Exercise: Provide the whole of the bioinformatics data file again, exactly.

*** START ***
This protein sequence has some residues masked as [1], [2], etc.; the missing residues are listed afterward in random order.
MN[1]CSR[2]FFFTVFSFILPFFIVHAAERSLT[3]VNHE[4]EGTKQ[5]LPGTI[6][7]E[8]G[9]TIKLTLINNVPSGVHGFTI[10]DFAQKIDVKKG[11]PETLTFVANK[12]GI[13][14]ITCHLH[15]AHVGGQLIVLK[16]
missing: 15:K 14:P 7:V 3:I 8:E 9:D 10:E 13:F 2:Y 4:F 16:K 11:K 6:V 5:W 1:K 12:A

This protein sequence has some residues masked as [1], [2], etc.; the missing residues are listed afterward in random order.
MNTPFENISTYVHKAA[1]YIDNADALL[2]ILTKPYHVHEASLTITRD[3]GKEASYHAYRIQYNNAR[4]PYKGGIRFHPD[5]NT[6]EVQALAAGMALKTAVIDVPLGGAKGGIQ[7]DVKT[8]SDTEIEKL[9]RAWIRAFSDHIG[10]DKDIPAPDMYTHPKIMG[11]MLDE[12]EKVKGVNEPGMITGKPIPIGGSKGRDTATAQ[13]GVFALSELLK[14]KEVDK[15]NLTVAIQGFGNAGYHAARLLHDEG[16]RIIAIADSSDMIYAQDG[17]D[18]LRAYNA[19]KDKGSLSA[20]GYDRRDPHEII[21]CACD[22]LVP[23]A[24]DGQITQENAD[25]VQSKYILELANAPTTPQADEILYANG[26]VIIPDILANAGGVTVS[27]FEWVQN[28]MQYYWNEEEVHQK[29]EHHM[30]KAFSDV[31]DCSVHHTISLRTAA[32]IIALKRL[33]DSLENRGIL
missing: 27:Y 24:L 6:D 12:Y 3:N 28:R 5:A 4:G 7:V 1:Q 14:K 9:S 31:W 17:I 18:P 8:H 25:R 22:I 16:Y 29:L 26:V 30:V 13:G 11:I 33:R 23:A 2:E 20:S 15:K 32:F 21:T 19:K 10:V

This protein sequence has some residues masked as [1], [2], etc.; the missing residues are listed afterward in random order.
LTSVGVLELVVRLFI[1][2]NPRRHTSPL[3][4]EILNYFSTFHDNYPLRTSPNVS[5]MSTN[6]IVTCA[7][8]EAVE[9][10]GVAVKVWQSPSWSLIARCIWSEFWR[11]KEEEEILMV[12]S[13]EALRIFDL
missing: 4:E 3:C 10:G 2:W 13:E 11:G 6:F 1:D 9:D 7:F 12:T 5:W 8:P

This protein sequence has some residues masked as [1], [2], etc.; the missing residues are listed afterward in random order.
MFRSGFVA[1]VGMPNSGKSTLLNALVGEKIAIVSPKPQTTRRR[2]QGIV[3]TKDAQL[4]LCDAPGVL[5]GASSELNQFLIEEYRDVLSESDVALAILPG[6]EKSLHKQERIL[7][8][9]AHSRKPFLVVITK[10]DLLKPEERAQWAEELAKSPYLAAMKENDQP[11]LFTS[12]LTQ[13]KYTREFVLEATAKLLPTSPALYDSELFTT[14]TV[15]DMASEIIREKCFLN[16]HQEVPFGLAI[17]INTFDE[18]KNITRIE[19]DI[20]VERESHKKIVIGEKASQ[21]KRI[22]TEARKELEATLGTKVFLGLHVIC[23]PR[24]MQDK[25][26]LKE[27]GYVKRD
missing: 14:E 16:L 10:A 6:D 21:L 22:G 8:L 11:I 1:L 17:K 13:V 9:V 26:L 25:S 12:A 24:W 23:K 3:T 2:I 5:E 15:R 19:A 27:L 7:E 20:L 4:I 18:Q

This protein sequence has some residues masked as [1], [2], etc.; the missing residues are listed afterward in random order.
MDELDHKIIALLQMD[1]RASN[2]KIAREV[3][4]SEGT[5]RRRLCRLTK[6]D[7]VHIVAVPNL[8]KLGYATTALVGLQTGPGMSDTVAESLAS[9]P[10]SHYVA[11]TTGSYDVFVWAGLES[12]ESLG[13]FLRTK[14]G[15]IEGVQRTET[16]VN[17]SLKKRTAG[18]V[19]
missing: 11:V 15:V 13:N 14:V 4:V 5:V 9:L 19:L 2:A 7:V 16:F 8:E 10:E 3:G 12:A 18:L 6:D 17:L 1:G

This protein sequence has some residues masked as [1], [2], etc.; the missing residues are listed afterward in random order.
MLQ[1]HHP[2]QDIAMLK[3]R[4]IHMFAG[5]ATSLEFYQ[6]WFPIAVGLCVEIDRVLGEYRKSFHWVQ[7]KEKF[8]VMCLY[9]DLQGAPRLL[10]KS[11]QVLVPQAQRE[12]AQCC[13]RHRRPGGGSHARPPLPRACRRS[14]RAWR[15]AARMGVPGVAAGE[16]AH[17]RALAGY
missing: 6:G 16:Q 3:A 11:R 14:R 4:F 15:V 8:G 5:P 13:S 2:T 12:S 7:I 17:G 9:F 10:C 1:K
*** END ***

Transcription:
This protein sequence has some residues masked as [1], [2], etc.; the missing residues are listed afterward in random order.
MN[1]CSR[2]FFFTVFSFILPFFIVHAAERSLT[3]VNHE[4]EGTKQ[5]LPGTI[6][7]E[8]G[9]TIKLTLINNVPSGVHGFTI[10]DFAQKIDVKKG[11]PETLTFVANK[12]GI[13][14]ITCHLH[15]AHVGGQLIVLK[16]
missing: 15:K 14:P 7:V 3:I 8:E 9:D 10:E 13:F 2:Y 4:F 16:K 11:K 6:V 5:W 1:K 12:A

This protein sequence has some residues masked as [1], [2], etc.; the missing residues are listed afterward in random order.
MNTPFENISTYVHKAA[1]YIDNADALL[2]ILTKPYHVHEASLTITRD[3]GKEASYHAYRIQYNNAR[4]PYKGGIRFHPD[5]NT[6]EVQALAAGMALKTAVIDVPLGGAKGGIQ[7]DVKT[8]SDTEIEKL[9]RAWIRAFSDHIG[10]DKDIPAPDMYTHPKIMG[11]MLDE[12]EKVKGVNEPGMITGKPIPIGGSKGRDTATAQ[13]GVFALSELLK[14]KEVDK[15]NLTVAIQGFGNAGYHAARLLHDEG[16]RIIAIADSSDMIYAQDG[17]D[18]LRAYNA[19]KDKGSLSA[20]GYDRRDPHEII[21]CACD[22]LVP[23]A[24]DGQITQENAD[25]VQSKYILELANAPTTPQADEILYANG[26]VIIPDILANAGGVTVS[27]FEWVQN[28]MQYYWNEEEVHQK[29]EHHM[30]KAFSDV[31]DCSVHHTISLRTAA[32]IIALKRL[33]DSLENRGIL
missing: 27:Y 24:L 6:D 12:Y 3:N 28:R 5:A 4:G 7:V 1:Q 14:K 9:S 31:W 17:I 18:P 8:H 25:R 22:I 16:Y 29:L 26:V 30:V 13:G 11:I 33:R 23:A 2:E 20:S 15:K 32:F 21:T 19:K 10:V

This protein sequence has some residues masked as [1], [2], etc.; the missing residues are listed afterward in random order.
LTSVGVLELVVRLFI[1][2]NPRRHTSPL[3][4]EILNYFSTFHDNYPLRTSPNVS[5]MSTN[6]IVTCA[7][8]EAVE[9][10]GVAVKVWQSPSWSLIARCIWSEFWR[11]KEEEEILMV[12]S[13]EALRIFDL
missing: 4:E 3:C 10:G 2:W 13:E 11:G 6:F 1:D 9:D 7:F 12:T 5:W 8:P

This protein sequence has some residues masked as [1], [2], etc.; the missing residues are listed afterward in random order.
MFRSGFVA[1]VGMPNSGKSTLLNALVGEKIAIVSPKPQTTRRR[2]QGIV[3]TKDAQL[4]LCDAPGVL[5]GASSELNQFLIEEYRDVLSESDVALAILPG[6]EKSLHKQERIL[7][8][9]AHSRKPFLVVITK[10]DLLKPEERAQWAEELAKSPYLAAMKENDQP[11]LFTS[12]LTQ[13]KYTREFVLEATAKLLPTSPALYDSELFTT[14]TV[15]DMASEIIREKCFLN[16]HQEVPFGLAI[17]INTFDE[18]KNITRIE[19]DI[20]VERESHKKIVIGEKASQ[21]KRI[22]TEARKELEATLGTKVFLGLHVIC[23]PR[24]MQDK[25][26]LKE[27]GYVKRD
missing: 14:E 16:L 10:A 6:D 21:L 22:G 8:L 11:I 1:L 17:K 13:V 9:V 26:L 25:S 12:A 24:W 23:K 3:T 2:I 5:E 15:R 19:A 27:L 7:E 20:L 4:I 18:Q

This protein sequence has some residues masked as [1], [2], etc.; the missing residues are listed afterward in random order.
MDELDHKIIALLQMD[1]RASN[2]KIAREV[3][4]SEGT[5]RRRLCRLTK[6]D[7]VHIVAVPNL[8]KLGYATTALVGLQTGPGMSDTVAESLAS[9]P[10]SHYVA[11]TTGSYDVFVWAGLES[12]ESLG[13]FLRTK[14]G[15]IEGVQRTET[16]VN[17]SLKKRTAG[18]V[19]
missing: 11:V 15:V 13:N 14:V 4:V 5:V 9:L 19:L 2:A 7:V 16:F 8:E 10:E 3:G 12:A 18:L 6:D 17:L 1:G

This protein sequence has some residues masked as [1], [2], etc.; the missing residues are listed afterward in random order.
MLQ[1]HHP[2]QDIAMLK[3]R[4]IHMFAG[5]ATSLEFYQ[6]WFPIAVGLCVEIDRVLGEYRKSFHWVQ[7]KEKF[8]VMCLY[9]DLQGAPRLL[10]KS[11]QVLVPQAQRE[12]AQCC[13]RHRRPGGGSHARPPLPRACRRS[14]RAWR[15]AARMGVPGVAAGE[16]AH[17]RALAGY
missing: 6:G 16:Q 3:A 11:R 14:R 4:F 15:V 8:G 5:P 13:S 2:T 12:S 7:I 17:G 9:F 10:C 1:K